News

5 Benefits of Low-Pressure Cast Urethane Molding

Low-pressure cast urethane molding

Low-pressure cast urethane molding can be a great entry-level option for creators new to manufacturing. This process offers many benefits that make it ideal for prototyping and small run production. However, it’s not a perfect solution for every idea, so it’s wise to discuss all options with a partner specialized in a wide range of production methods.

Urethane molding requires some use of advanced technology like 3D printing, meaning access to a prototyping expert will be necessary. With the right partnerships, the benefits of this process can help get a project completed under budget and on time.

What Is Low-Pressure Cast Urethane Molding?

Using molding for prototyping process

Urethane molding is a relatively simple process that uses a master pattern, typically developed with CNC technology or 3D printing. Liquid silicone is poured into a chamber designed around this pattern, which is then dried and cut open. Once complete, the creator is left with both a male and female mold part.

The “low pressure” component comes in the filling of the new mold. In a process that uses injection molding, the material for the part goes in at a high rate of speed. In low-pressure molding, the material is poured in. It’s placed in a heated chamber to set. Finally, a technician cleans up any scraps or pieces, and the part is complete. This process is one that provides a lot of benefits when it comes to prototyping, though it’s also used in small scale manufacturing. The relative simplicity and control delivered to the technician ensure durability, affordability, versatility, and precision.

5 Benefits of Cast Urethane Molding 

Some of the benefits of low-pressure cast urethane molding become clear once the creator understands the process. Here are just a few features that make it appealing:

1. Precision: Urethane molding can create incredibly detailed designs, with the male and female mold parts allowing for things like overlapping pieces, raised sections, and even embossed lettering.

2. Versatility: Both soft, flexible materials and more rigid parts can work in a urethane molding process. The wide variety of materials makes this ideal for prototyping, where several different components can be tested to find the best, most cost-effective option.

3. Durability: Adding ribs to a piece can significantly increase its strength – and this is an entirely possible option in urethane molding. By adding ribs, the creator can build a part much stronger than they would with other solutions like injection molding or stereolithography.

4. Suitable for prototyping: Using lower-cost silicone, it’s possible to make many different molds for testing of various designs. This allows for rapid testing and updates seen in an iterative product development process. When a flaw is discovered in one mold, it’s simple to make a new one to eliminate that incongruity and build on the success of prior parts.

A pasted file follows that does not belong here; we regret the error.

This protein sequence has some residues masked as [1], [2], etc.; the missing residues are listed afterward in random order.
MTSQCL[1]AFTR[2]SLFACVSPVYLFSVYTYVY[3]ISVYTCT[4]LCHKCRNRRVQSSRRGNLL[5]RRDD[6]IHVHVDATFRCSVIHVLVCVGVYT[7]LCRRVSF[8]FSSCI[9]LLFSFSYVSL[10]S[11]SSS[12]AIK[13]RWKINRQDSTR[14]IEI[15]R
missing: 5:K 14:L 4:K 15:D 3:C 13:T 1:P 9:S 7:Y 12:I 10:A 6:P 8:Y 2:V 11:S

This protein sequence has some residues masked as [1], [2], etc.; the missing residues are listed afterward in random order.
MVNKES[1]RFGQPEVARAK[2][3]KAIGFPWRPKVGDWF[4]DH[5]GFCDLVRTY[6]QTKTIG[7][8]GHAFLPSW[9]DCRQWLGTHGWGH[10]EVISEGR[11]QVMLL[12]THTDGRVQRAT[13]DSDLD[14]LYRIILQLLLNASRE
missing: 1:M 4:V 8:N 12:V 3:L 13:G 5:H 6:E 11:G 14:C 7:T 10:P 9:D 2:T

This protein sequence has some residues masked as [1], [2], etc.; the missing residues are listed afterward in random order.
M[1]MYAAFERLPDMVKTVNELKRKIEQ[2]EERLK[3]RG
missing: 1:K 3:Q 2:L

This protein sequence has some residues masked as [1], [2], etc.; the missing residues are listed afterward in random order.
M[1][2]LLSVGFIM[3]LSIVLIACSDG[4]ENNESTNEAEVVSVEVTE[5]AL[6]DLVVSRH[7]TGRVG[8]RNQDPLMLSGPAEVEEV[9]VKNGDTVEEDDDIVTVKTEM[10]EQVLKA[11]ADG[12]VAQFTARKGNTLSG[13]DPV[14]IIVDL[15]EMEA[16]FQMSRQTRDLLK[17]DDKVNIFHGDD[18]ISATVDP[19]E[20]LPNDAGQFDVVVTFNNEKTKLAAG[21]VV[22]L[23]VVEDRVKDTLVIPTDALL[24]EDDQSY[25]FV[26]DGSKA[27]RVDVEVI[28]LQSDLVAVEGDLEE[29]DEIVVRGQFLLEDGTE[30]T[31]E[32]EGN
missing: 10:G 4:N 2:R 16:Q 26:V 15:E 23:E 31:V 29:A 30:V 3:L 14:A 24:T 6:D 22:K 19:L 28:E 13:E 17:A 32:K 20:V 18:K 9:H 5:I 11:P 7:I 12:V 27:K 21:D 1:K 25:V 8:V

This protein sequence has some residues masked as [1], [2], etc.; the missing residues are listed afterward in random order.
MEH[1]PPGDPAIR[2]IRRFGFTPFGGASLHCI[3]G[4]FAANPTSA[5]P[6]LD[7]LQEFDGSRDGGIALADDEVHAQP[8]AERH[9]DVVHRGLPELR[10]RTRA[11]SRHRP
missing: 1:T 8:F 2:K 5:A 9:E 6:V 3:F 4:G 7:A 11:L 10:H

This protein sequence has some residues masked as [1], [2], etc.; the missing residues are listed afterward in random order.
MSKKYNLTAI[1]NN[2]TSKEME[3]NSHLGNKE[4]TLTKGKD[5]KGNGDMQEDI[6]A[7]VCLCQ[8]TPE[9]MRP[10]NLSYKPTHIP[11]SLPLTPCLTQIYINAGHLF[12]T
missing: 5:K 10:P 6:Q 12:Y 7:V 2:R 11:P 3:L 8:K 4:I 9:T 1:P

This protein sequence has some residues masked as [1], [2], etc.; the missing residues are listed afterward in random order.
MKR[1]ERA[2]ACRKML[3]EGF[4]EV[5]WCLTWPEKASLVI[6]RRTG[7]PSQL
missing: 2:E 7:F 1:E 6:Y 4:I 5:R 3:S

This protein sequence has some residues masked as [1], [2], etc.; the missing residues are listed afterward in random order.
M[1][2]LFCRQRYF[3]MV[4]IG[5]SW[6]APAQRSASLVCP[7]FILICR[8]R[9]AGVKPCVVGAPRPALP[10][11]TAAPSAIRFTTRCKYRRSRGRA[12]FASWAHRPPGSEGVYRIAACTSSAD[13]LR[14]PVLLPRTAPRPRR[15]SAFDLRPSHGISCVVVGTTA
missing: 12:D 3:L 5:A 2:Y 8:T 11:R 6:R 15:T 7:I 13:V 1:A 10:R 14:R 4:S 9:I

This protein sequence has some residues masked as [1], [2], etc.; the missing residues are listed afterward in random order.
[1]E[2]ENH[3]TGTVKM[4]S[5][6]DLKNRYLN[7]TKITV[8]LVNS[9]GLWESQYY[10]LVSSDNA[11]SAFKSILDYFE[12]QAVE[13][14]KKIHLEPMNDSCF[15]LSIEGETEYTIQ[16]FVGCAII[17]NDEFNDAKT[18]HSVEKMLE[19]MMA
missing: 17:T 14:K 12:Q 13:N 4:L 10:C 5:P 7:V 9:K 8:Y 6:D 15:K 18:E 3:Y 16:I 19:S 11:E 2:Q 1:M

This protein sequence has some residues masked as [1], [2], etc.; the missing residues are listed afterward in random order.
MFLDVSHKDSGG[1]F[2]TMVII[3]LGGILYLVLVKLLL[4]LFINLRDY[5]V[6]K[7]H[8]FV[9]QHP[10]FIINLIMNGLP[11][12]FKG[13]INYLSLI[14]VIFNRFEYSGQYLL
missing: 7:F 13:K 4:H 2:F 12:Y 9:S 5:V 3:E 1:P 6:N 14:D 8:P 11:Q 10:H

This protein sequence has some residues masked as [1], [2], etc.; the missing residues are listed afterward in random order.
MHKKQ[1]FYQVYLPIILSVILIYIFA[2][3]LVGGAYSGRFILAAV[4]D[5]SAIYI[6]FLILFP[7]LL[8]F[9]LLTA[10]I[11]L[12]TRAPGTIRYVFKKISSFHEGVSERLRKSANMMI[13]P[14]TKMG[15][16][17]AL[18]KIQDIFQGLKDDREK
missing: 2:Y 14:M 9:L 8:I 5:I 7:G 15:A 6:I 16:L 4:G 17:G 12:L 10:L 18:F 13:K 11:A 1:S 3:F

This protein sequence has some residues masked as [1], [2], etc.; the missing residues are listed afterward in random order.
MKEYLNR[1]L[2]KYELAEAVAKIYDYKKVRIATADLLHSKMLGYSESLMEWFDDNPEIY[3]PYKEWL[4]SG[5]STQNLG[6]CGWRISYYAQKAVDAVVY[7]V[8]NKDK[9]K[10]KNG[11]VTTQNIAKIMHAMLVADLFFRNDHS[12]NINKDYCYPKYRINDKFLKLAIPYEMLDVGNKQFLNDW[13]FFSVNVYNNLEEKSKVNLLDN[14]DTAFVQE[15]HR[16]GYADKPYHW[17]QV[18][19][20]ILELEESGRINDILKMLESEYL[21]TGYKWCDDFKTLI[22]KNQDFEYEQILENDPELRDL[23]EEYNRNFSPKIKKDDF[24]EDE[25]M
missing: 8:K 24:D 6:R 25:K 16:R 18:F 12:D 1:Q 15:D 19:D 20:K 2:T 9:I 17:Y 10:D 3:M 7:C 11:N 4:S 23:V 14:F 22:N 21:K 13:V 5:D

5. Low-cost creation: Molds are affordable and easy to create, which keeps costs down once the process is in place. However, the machinery needed to develop these molds can be expensive, so a third-party partnership is necessary to control costs.

These are just some of the benefits found in urethane molding, though it’s important to remember no design process is perfect. There are some downsides that creators must consider before they choose this as a production path.

Some Downsides to Cast Urethane Molding

While there aren’t many downsides to the low pressure cast urethane molding process, it’s essential to be aware of them before using this as an option. One of the most evident is the time investment in building the mold. As this is a multi-step process, it doesn’t work as well for larger-scale manufacturing. That’s especially true when one considers the limited durability of the molds themselves. They will require replacement regularly, as continued use wears them down.

Most pieces will require trimming and finishing as the plastic can seep out through small gaps in the mold. While this isn’t a big deal during prototyping, it’s a full-time job for any mass manufacturing process that could seriously cut into the bottom line. The downsides of cast urethane molding make it unsuitable for mass manufacturing. For this, injection molding is ideal as it leverages metal molds and high-pressure filling processes that minimize the need for finishing.

It’s easiest to enjoy the benefits of low pressure cast urethane molding when applying it to a low-production or prototyping process. For mass manufacturing, other options like injection molding are best. Creators should consult with an experienced manufacturing partner who understands a wide range of methods. This way, they gain advice on whether urethane molding or some other process will be the best possible solution for their project.

Pacific Research Laboratories can help you enjoy the benefits of low pressure cast urethane molding for prototyping or small-run manufacturing. For more details, visit our contact page or call (206) 408-7603.